Have you ever experienced clogged ears? If so, you likely know that the uncomfortable symptoms like ear pain, dizziness, and muffled hearing they often bring. So, what exactly causes clogged ears? While the exact cause of clogged ears varies from person to person, this condition is often the result of eustachian tube dysfunction.
Your eustachian tube is a tiny passageway that connects your throat to your middle ear. Every time you sneeze, swallow, or yawn, this tube opens up and prevents air pressure and fluid from building up inside of your ear.
Sometimes, your eustachian tube may become clogged and lead to eustachian tube dysfunction. While anyone can experience eustachian tube dysfunction, this condition is widely seen in children, smokers, and individuals who are overweight or obese.
Fortunately, there are intranasal medications that can help you open up your ears and find relief from your symptoms, which may get worse any time you fly on an airplane, ride in an elevator, or experience any other changes in altitude.
The key is to success with these medications is making sure they make their way to your eustachian tube. Here are a few methods that can help accomplish this:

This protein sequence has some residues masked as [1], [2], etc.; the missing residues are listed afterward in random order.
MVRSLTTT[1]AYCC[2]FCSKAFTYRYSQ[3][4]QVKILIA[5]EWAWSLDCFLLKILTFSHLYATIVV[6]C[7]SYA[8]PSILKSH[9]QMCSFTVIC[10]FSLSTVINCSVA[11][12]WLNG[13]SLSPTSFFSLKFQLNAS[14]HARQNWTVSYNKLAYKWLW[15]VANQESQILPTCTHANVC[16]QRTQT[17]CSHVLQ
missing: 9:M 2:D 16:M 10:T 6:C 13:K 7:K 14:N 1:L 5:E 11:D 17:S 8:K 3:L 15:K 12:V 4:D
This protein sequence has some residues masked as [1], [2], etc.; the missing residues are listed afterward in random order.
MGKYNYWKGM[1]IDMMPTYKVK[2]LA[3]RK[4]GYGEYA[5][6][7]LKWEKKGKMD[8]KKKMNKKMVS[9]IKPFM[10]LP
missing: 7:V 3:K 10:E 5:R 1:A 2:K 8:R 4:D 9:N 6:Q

The Nasal Spray
Use a nasal spray medication and point the bottle to the back of your neck while keeping your head down and looking at the floor. Be sure the nasal spray is perpendicular to your face. Here’s why: If it’s aimed towards your eye or the top of your head, the medicine will target your sinus cavities rather than your eustachian tube.
The Eye Dropper
Place a few drops of medication into your nose through an eye dropper. This way, it can drain to your eustachian tube. If you choose this route, tilt your head back and turn it slightly towards the ear of concern so that the nasal drop can make its way down toward the eustachian tube.
You may want to try Mygind’s position if it’s uncomfortable or painful for you to bend your head back. Mygind’s position works similarly but you are laying down and looking up. Keep in mind that this position also requires your head to be turned slightly towards the ear of concern.
In most cases, the nasal spray method does the trick for patients with eustachian tube dysfunction. Sometimes, however, patients enjoy greater success with the eye dropper. Your doctor can work with you to determine the ideal method for your unique situation.